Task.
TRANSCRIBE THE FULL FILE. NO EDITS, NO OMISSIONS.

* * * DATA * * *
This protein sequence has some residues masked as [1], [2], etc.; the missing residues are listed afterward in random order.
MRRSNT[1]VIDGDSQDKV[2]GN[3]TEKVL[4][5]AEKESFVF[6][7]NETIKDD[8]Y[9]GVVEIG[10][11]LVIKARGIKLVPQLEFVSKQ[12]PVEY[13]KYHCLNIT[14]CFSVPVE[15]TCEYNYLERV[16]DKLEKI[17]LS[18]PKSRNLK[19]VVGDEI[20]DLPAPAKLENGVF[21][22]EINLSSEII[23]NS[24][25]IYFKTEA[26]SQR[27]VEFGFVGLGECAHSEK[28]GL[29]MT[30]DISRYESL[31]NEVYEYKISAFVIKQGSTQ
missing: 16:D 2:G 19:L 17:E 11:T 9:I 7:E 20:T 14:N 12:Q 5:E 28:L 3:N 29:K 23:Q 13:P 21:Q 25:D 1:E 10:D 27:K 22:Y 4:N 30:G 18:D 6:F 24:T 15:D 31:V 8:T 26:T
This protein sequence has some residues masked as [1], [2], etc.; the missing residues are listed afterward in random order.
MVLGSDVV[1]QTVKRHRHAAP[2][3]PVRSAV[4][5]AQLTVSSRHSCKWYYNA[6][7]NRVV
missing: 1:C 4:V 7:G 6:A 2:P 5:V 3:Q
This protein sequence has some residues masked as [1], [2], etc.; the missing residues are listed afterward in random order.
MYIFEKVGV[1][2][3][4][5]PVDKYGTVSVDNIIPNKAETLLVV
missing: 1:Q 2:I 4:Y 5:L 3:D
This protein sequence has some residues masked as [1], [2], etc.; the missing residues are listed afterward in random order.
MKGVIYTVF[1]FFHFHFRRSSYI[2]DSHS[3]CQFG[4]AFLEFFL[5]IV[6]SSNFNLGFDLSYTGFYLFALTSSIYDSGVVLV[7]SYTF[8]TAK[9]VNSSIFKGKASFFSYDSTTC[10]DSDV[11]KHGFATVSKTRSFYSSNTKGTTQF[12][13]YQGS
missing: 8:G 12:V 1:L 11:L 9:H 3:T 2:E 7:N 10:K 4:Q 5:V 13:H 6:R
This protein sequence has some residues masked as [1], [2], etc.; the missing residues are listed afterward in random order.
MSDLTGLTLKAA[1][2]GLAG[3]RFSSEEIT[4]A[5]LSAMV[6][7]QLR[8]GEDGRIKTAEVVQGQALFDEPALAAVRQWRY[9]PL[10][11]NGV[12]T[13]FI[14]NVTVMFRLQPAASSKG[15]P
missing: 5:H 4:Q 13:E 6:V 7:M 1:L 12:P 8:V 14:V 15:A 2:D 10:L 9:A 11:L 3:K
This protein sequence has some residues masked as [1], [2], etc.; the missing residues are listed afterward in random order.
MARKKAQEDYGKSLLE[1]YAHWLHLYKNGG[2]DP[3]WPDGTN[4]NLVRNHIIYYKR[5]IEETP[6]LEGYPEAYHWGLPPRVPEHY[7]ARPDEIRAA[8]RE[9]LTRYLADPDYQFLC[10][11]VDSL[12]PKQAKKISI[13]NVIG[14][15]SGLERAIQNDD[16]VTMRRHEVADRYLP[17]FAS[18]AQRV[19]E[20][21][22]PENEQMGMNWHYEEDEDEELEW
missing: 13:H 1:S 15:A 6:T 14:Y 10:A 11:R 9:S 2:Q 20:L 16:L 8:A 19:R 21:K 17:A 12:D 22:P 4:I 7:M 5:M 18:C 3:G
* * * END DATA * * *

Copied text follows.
This protein sequence has some residues masked as [1], [2], etc.; the missing residues are listed afterward in random order.
MRRSNT[1]VIDGDSQDKV[2]GN[3]TEKVL[4][5]AEKESFVF[6][7]NETIKDD[8]Y[9]GVVEIG[10][11]LVIKARGIKLVPQLEFVSKQ[12]PVEY[13]KYHCLNIT[14]CFSVPVE[15]TCEYNYLERV[16]DKLEKI[17]LS[18]PKSRNLK[19]VVGDEI[20]DLPAPAKLENGVF[21][22]EINLSSEII[23]NS[24][25]IYFKTEA[26]SQR[27]VEFGFVGLGECAHSEK[28]GL[29]MT[30]DISRYESL[31]NEVYEYKISAFVIKQGSTQ
missing: 16:D 2:G 19:L 17:E 11:T 9:I 7:E 20:T 14:N 12:Q 5:E 28:L 3:N 29:K 23:Q 13:P 21:Q 25:D 1:E 10:D 27:K 22:Y 4:N 30:G 18:D 6:F 24:T 15:D 31:V 8:T 26:T
This protein sequence has some residues masked as [1], [2], etc.; the missing residues are listed afterward in random order.
MVLGSDVV[1]QTVKRHRHAAP[2][3]PVRSAV[4][5]AQLTVSSRHSCKWYYNA[6][7]NRVV
missing: 1:C 4:V 7:G 6:A 2:P 5:V 3:Q
This protein sequence has some residues masked as [1], [2], etc.; the missing residues are listed afterward in random order.
MYIFEKVGV[1][2][3][4][5]PVDKYGTVSVDNIIPNKAETLLVV
missing: 1:Q 2:I 4:Y 5:L 3:D
This protein sequence has some residues masked as [1], [2], etc.; the missing residues are listed afterward in random order.
MKGVIYTVF[1]FFHFHFRRSSYI[2]DSHS[3]CQFG[4]AFLEFFL[5]IV[6]SSNFNLGFDLSYTGFYLFALTSSIYDSGVVLV[7]SYTF[8]TAK[9]VNSSIFKGKASFFSYDSTTC[10]DSDV[11]KHGFATVSKTRSFYSSNTKGTTQF[12][13]YQGS
missing: 8:G 12:V 1:L 11:L 9:H 3:T 2:E 7:N 10:K 4:Q 5:V 13:H 6:R
This protein sequence has some residues masked as [1], [2], etc.; the missing residues are listed afterward in random order.
MSDLTGLTLKAA[1][2]GLAG[3]RFSSEEIT[4]A[5]LSAMV[6][7]QLR[8]GEDGRIKTAEVVQGQALFDEPALAAVRQWRY[9]PL[10][11]NGV[12]T[13]FI[14]NVTVMFRLQPAASSKG[15]P
missing: 5:H 4:Q 13:E 6:V 7:M 1:L 12:P 8:V 14:V 15:A 2:D 10:L 9:A 11:L 3:K
This protein sequence has some residues masked as [1], [2], etc.; the missing residues are listed afterward in random order.
MARKKAQEDYGKSLLE[1]YAHWLHLYKNGG[2]DP[3]WPDGTN[4]NLVRNHIIYYKR[5]IEETP[6]LEGYPEAYHWGLPPRVPEHY[7]ARPDEIRAA[8]RE[9]LTRYLADPDYQFLC[10][11]VDSL[12]PKQAKKISI[13]NVIG[14][15]SGLERAIQNDD[16]VTMRRHEVADRYLP[17]FAS[18]AQRV[19]E[20][21][22]PENEQMGMNWHYEEDEDEELEW
missing: 13:H 1:S 15:A 6:T 14:Y 10:A 11:R 9:S 2:Q 20:L 16:L 8:A 19:R 21:K 17:A 12:D 22:P 4:I 7:M 5:M 18:C 3:G